How to Spot Phishing Scams and Stop Cyber-Criminals from Stealing Your Data

Phishing Scams

Cyber-Security is a big topic in the news. New businesses fall victim to hackers and cyber criminals daily.

Even high quality security programs and protocols can fall victim to cyber-bullies without proper employee training, awareness and attention to detail.

We believe education is one of the best defenses against cyber criminals.

With that in mind, we want to provide some valuable tips for spotting and avoiding one of the most popular scams/tactics cyber-criminals use against you: the Phishing Scam.

Email is essential to your business and every day communication. It is also one of the prime spaces hackers focus on to steal your information and sneak into your network.

This is because it is SO much easier to get a person to click on a link, input account info or download a corrupt file via an email scam than many other hacker strategies.

You’ve probably heard this but it’s true – “There’s one person in every office that will click on anything.”

Hopefully that person isn’t you!

But – with the information below, you’ll learn how to spot these scams and some strategies to avoid them altogether.

Phishing Scams 101

What are some of the Goals of Phishing Scams?

  • Steal Sensitive Personal Info – Credit Card Info, Account Login Info, Personally Identifiable Information (SSN, Birth Date etc.)
  • Gain control of your computer or network
  • Install malware or other computer viruses

How do cyber-criminals convince you to fall for their plans?

  • Deliver file attachments with harmful software enclosed – viruses/malware/keystroke loggers
  • Trick you into clicking on bad websites that secretly infect your PC with viruses etc.
  • Convincing you to give them username info and password info to desired accounts

Things you should look out for to spot and prevent Phishing Scams

  • Make sure that the “reply to” email address matches the sent address
  • Any message that creates a sense of urgency – especially regarding login info
  • Any message that requests sensitive data
  • Questionable links or links that don’t match the anticipated site/source
  • Random social media messages asking you to click a link to see a video or receive specific info

Keep in mind and remember that legitimate companies won’t email you asking for passwords, sensitive info (social security numbers) or other sensitive data via email.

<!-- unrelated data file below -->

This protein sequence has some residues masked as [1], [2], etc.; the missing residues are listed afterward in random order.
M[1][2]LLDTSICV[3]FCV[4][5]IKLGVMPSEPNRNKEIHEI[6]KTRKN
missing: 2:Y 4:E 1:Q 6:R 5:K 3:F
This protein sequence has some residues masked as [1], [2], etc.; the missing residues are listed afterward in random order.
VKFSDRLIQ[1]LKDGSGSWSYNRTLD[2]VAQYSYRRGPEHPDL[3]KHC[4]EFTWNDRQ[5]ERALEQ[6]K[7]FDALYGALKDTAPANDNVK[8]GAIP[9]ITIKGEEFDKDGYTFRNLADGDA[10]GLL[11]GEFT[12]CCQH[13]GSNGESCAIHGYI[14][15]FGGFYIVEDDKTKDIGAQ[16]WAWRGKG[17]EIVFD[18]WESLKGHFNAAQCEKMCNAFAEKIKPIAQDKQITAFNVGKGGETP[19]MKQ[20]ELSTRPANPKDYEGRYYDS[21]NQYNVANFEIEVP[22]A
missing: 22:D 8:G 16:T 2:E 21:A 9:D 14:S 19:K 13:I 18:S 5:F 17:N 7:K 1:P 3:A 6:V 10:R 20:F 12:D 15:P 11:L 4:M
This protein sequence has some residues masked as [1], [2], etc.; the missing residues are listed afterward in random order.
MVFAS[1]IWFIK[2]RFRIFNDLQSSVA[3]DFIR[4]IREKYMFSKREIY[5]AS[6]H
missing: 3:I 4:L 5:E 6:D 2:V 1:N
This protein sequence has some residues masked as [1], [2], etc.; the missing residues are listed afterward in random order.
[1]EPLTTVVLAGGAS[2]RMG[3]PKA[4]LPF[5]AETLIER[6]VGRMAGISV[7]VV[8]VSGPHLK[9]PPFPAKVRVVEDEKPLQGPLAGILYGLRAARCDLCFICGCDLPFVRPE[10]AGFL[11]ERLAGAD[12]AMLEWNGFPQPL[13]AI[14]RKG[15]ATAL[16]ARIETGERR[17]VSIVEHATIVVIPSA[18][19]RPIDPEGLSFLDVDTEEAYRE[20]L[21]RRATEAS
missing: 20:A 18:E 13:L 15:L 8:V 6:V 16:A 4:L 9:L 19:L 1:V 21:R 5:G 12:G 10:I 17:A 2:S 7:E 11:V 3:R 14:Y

Sample Phishing Scams Explained:

Office Example:

phishing scams office example

  1. The ‘From’ email address is suspicious
  2. ‘From’ and ‘Reply-To’ are different and both are suspicious again
  3. When you hover over the ‘Restore Access’ button there is a link that doesn’t match any Microsoft destinations
PayPal Example:

phishing scams PayPal example

  1. Bad sender domain
  2. Suspicious Subject & Content – generic name and sense of urgency to give up account info
  3. Bad grammar
  4. Suspicious link if you hover over the masked link.
Amazon Example:

phishing scams Amazon Example

  1. Bad domain in ‘From’ section – management@mazoncanada.ca
  2. Generic Greeting
  3. Bad link redirect
  4. Sense of Urgency in message to get your account info

Response Strategies/Protocols for suspected phishing emails:

In the office it is important to have conversations with employees and make sure everyone knows what to do if they suspect a bad email.

  • We recommend alerting your IT partner or IT staff members of the issue.
  • NEVER click any links you think are suspicious.
  • If you are unsure of an email you can always contact the related company direct. For example, with respect to any of the above emails you can always go directly to their official page, grab contact info and call/contact support to confirm that the email is real.
  • NEVER use contact info in a suspicious email to figure out whether it is real or not. Criminals put fake phone numbers and contact info in their messages so of course they will tell you that the email is real.
  • Hold regular cyber security and data security training in your office to make sure employees are up to speed on the latest techniques/red flags.